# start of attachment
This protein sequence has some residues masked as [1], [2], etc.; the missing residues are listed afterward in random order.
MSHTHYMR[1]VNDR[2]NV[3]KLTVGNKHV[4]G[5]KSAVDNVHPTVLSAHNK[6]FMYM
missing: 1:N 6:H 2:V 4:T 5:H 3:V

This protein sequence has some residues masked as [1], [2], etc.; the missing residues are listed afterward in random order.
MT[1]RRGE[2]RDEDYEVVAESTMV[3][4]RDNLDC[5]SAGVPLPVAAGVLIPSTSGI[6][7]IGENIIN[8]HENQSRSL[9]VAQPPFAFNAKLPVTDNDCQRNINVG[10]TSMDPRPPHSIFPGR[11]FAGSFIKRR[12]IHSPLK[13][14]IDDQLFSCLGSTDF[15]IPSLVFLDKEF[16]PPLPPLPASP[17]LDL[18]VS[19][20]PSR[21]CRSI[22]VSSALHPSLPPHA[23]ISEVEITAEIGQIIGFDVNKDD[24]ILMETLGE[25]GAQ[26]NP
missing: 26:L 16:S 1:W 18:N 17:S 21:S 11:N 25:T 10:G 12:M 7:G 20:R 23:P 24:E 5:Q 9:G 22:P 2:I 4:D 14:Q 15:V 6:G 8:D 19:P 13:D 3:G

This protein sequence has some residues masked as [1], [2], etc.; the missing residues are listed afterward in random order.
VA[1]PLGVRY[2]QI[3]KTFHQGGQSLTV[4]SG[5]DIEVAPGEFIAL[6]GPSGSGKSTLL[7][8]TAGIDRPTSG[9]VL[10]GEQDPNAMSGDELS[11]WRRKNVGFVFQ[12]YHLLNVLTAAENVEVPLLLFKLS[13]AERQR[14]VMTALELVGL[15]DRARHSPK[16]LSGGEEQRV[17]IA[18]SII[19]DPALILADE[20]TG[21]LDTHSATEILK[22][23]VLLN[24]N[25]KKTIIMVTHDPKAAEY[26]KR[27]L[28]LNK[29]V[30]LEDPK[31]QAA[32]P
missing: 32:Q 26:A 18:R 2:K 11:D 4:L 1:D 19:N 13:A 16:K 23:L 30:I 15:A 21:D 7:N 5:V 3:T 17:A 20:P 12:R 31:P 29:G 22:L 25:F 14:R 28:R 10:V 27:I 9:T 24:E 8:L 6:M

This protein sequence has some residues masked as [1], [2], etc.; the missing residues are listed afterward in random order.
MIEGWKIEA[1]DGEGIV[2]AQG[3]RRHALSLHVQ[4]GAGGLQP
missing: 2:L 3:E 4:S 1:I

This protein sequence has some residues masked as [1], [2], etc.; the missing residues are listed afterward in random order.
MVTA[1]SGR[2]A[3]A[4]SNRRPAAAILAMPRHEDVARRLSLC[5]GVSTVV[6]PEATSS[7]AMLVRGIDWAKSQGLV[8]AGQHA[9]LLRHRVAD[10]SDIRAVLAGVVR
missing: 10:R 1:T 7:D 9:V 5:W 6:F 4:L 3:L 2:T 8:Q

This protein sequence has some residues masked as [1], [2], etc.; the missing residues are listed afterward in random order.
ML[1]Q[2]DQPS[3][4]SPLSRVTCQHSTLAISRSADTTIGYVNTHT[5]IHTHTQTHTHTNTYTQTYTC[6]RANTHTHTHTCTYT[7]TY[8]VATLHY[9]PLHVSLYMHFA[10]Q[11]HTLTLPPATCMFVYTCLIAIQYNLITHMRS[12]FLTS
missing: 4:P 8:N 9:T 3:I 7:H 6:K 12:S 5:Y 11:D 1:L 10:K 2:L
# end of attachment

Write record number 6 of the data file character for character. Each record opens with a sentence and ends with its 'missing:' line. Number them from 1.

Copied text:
This protein sequence has some residues masked as [1], [2], etc.; the missing residues are listed afterward in random order.
ML[1]Q[2]DQPS[3][4]SPLSRVTCQHSTLAISRSADTTIGYVNTHT[5]IHTHTQTHTHTNTYTQTYTC[6]RANTHTHTHTCTYT[7]TY[8]VATLHY[9]PLHVSLYMHFA[10]Q[11]HTLTLPPATCMFVYTCLIAIQYNLITHMRS[12]FLTS
missing: 4:P 8:N 9:T 3:I 7:H 6:K 12:S 5:Y 11:D 1:L 10:K 2:L